Evan Miller and Kuntrell Jackson are serving life in prison for crimes they committed when they were 14. That is where the similarities end, because the two cases are very different. It is immoral to lump the two cases together.
Jackson and two friends decided to rob a video store in 1999. When the other two teens went into the store, Jackson stood outside the door. One of Jackson’s accomplices shot and murdered a store clerk, and the three teens fled. Jackson did not kill anyone, nor was he in the store when the shooting took place. Despite this, he is serving a life sentence without the possibility of parole.
Is it cruel and unusual for Jackson to spend his entire life behind bars? That is a reasonable question, especially given the nature of his crime and his age at the time. And while I am reluctant to raise this issue because it is so often cynically exploited by hustlers and con men, it is legitimate to ask whether Jackson’s race played a part in his life sentence. He is black. If Jackson was white, would he have gotten a lesser punishment?
While Jackson was a lookout during a robbery, the crime committed by Evan Miller is completely different. Miller and a 16-year-old friend used a baseball bat to brutally beat 52-year-old Cole Cannon during a robbery. To hide the evidence of the beating and robbery, they set his trailer on fire and left him to die – ignoring him as pleaded for help and mercy. It was a cold-blooded act. Miller committed an incredibly brutal and shockingly cruel murder.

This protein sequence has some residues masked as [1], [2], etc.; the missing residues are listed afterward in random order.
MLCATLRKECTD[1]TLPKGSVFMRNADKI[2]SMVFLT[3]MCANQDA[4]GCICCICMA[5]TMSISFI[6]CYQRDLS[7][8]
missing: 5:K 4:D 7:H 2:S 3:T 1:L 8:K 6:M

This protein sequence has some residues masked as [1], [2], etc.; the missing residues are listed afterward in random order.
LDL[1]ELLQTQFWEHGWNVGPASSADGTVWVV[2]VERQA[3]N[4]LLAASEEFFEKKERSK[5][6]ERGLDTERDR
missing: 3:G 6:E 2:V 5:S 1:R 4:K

The Supreme Court is now considering both cases, and questioning whether is is “cruel and unusual” to send teens to prison for life without the possibility of parole. The cases should not be lumped together because the crimes are radically different. Serving as a lookout for a robbery gone bad is not in the same galaxy as brutally beating a man and leaving him to die in a fire you set, much less the same ballpark.
In Genesis 9:6, God commands that whoever sheds man’s blood is to be executed, because man is made in the image of God. Nonetheless, I can understand why society would spare Miller’s life on compassionate grounds. After all, he was subjected to terrible abuse at the hands of his so-called “father” and his so-called “mother” was a drug addict. He tried to kill himself several times to escape the abuse.
But while compassion and mercy may be appropriate in sparing Miller the death penalty, society also has rights that should be protected. Specifically, innocent people should have the right to live without fear that a depraved murderer is on the loose after being freed by the justice system. Setting Miller free could be a death sentence for an innocent person, and that is not just bad policy – it is evil.
It is intellectually dishonest and borders on racist to lump the cases of Jackson and Miller together, and the Supreme Court should decide whether each man’s punishment is “cruel and unusual” based on the facts of each case, not based on a general principle. The Supreme Court needs to consider the rights of society and the commandment of God to defend the weak and helpless. (Psalm 82:2-4.)
The solution should be fairly obvious. Sending a 14-year-old to prison for life because he served as a lookout during a robbery is cruel and unusual. Jackson’s punishment should be struck down. What Miller did to Cannon was cruel and unusual, but protecting society from Miller is not cruel or unusual.